41 Input Indicators Resources used to produce an output
Cost (budgeted or actual) Staff-year equivalents (SYE) Full-time equivalents (FTE) Direct labor hours (DLH)

42 Costs as an Input Indicator
Direct costs plus fringe benefits Direct costs are those devoted to a particular service and include: Personnel services Operating expenses Recovered costs Capital equipment

43 Output Indicators What was produced/provided Usually end in “ed”
Questions to ask What services were delivered? What volume was provided? How many units of service?

44 Examples Service Area Indicator
Fire suppression Incidents responded to Human Resources Vacancies filled Library New materials circulated

45 Efficiency Indicators
Inputs used per unit of output Cost per unit where the input is money/dollars Productivity where the input is staff hours Examples: Cost per senior lunch served Cost per client Investigations conducted per detective Hours per fire inspection

46 Efficiency Indicators
Service Area Indicator Fire Suppression Cost per incident Senior-based Services Cost per client Human Resources Cost per vacancy filled Custodial Services Cost per square foot cleaned

47 Service Quality Indicators
Measures customer satisfaction, timeliness, and/or accuracy of a service Examples: Customer surveys Response logs Error rates

48 Service Quality Indicators
Service Area Indicator Fire Suppression Average suppression response time Senior-based Services Percent of clients satisfied with services provided Human Resources Satisfaction rate with vacancy processing Custodial Services Percent of customers satisfied with custodial services

49 Outcome Indicators Describe the benefit of the service to the customer
Describe what was changed or accomplished as a result of the service Questions to ask: How has the customer benefited? Why is the customer better off? What is the impact of the service?

50 Outcome Indicators Service Area Indicator
Fire Suppression Fire deaths per 10, population Fire injuries per 10, population Senior-based Services Percent of clients who remain in the community after one year of service or information. Human Resources Average recruitment time Custodial Services Percentile comparisons of cost per square foot to IFMA standards

51 The Logic Model “Begin with the end in mind” Start by asking:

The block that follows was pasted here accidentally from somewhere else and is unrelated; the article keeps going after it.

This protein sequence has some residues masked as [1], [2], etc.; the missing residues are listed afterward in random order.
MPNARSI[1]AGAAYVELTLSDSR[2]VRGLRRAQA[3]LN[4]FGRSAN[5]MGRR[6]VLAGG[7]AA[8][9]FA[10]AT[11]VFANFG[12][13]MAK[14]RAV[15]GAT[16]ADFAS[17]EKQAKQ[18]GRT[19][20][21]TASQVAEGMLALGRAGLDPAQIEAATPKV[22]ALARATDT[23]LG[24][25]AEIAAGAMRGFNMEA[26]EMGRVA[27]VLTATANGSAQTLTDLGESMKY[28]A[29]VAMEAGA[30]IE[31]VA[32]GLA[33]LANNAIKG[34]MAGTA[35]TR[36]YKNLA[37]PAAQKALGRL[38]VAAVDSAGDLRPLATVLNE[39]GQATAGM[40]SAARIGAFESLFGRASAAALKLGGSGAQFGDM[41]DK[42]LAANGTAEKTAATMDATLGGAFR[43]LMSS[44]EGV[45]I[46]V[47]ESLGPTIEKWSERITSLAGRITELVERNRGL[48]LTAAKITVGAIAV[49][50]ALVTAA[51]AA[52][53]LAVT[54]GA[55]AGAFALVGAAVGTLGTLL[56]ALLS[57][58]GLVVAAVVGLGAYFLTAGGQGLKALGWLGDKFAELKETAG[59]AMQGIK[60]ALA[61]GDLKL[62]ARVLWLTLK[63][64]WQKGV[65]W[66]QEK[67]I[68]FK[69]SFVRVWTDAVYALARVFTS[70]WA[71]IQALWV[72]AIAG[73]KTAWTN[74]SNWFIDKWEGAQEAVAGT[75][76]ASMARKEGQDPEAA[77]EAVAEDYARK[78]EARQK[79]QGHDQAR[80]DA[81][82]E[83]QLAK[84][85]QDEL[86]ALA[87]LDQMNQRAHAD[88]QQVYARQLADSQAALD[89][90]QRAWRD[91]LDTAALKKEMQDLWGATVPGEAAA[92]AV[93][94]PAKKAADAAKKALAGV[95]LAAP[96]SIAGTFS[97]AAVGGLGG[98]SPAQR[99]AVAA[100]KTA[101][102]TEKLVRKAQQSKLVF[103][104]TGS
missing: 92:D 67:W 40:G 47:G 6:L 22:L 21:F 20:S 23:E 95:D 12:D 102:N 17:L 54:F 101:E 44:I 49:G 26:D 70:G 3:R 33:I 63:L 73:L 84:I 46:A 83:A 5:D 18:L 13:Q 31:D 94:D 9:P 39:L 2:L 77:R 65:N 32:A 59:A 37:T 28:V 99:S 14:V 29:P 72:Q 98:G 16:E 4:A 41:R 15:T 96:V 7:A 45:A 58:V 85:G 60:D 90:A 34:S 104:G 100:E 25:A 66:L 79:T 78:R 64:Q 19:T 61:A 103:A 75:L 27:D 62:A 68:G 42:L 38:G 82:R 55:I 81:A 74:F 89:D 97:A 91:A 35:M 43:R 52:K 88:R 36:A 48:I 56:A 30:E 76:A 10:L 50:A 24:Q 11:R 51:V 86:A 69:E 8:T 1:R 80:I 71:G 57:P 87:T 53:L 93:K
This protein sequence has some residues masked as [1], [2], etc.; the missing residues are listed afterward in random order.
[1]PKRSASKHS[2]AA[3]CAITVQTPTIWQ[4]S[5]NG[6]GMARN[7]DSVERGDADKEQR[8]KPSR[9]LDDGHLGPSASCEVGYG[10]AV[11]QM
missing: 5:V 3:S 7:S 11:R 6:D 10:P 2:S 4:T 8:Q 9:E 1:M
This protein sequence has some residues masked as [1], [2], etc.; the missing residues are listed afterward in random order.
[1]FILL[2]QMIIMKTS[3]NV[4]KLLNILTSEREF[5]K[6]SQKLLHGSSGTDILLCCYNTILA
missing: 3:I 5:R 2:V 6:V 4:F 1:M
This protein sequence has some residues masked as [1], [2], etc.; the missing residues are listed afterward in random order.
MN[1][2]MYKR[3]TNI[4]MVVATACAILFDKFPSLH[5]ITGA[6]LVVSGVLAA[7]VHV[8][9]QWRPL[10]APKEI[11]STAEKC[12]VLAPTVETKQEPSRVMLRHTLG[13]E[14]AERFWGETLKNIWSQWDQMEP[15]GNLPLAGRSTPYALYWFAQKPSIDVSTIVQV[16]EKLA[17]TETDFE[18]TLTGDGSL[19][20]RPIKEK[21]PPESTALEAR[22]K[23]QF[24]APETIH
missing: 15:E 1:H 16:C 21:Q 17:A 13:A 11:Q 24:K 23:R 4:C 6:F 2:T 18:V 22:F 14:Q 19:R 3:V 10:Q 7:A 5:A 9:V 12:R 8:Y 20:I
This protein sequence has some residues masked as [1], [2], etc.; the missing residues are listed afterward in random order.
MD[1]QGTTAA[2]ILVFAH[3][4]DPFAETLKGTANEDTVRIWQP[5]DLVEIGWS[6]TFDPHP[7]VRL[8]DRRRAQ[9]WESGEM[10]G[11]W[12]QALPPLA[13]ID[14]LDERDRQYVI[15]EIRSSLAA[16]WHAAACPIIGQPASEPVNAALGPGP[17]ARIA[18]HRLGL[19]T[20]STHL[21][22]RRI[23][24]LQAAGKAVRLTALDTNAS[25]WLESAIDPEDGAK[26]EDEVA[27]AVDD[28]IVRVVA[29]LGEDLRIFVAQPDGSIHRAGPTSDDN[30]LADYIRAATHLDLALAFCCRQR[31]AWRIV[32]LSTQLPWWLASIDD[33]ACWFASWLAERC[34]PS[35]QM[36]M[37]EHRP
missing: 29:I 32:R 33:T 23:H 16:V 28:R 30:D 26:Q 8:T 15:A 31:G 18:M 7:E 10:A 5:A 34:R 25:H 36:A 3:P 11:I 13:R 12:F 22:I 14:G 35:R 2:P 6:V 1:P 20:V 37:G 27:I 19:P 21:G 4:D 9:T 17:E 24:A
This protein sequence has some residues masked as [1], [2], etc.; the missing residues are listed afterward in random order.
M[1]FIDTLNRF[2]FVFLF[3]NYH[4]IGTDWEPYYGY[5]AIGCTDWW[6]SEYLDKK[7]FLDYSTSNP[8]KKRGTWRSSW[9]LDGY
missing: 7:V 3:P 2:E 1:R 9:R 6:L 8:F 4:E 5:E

What results are we seeking? What are we hoping to accomplish? How will we accomplish it?

52 What is the Logic Model? A picture of a program
A way to show the relationship between what we put in (inputs), what we do (outputs) and what results occur (outcomes) Sequence of if/then relationships Core of program planning and evaluation

53 Logic Model Inputs Outputs Outcomes
What we What we do Short-Term Medium-Term Long-Term invest Staff Workshops Awareness Behavior Conditions Dollars Outreach Knowledge Decisions Environment Volunteers Inspections Attitudes Policies Social Materials Skills Economic Equipment Civic Technology

54 Logic Model – Fire Suppression
Inputs Outputs Outcomes What we What we do Short-Term Medium-Term Long-Term invest Staff Training Inspections Response Protection Dollars Inspections Suppression time of lives & Volunteers Emergency responses Fire property Materials response Public containment (fire deaths Technology education Prevalence injuries, of smoke detectors

55 Example Service Area Objective
Teen Pregnancy Prevention Acceptable Unacceptable Reduce the teen pregnancy rate by 2 Increase the number of pregnancies per 1,000 population localities with comprehensive from 42 to 40 in localities with teen services from 20 to 27 comprehensive teen services

56 Performance Management Model
Goals General Goals of program: Provide quality services to all customers Maintain or improve performance Provide economical services Inputs Resources: Money Facilities Equipment Supplies Contracted services

57 Performance Management Model (cont.)
Activities Work processes: Salting roads Making arrests Processing bills Performing inspections Outputs Goods & Services produced: Statistical measurements Miles of roads repaired Tons hauled or recycled Positions filled

58 Performance Management Model (cont.)
Outcomes Results and Impacts 100% of customers will report being satisfied 95% will be error free 90% of services will be within +/- 2% of comparable service within the private sector Performance Measurement Administration of customer satisfaction surveys Tracking number of jobs, error rates, average per job Cost comparison to private sector services Quarterly and annual reports summarizing services provided, ouputs ad outcome achievement

59 Remember Quantify objectives Associate objectives with an outcome
Word outcomes the same as objectives Provide a complete Family of Measures Avoid confusing indicators (e.g. efficiency and service quality) Reference the correct baseline to target year for objective Define service areas by program objective/customers rather than process function

60 Part III Benchmarking

61 Definition “Formal benchmarking is the continuous, systematic process of measuring and assessing products, services and practices of recognized leaders in the field to determine the extent to which they might be adapted to achieve superior performance.” Benchmarking & Best Practices, Treasury Board of Canada

62 Another Definition “Benchmarking is the practice of being humble enough to admit that someone else is better at something and wise enough to try and learn how to match and even surpass them at it.”

63 Types of Benchmarking Internal – commonly one year compared to a previous year’s performance External – your performance compared to another similar organization Operational – your recent annual or periodic performance Strategic – long term performance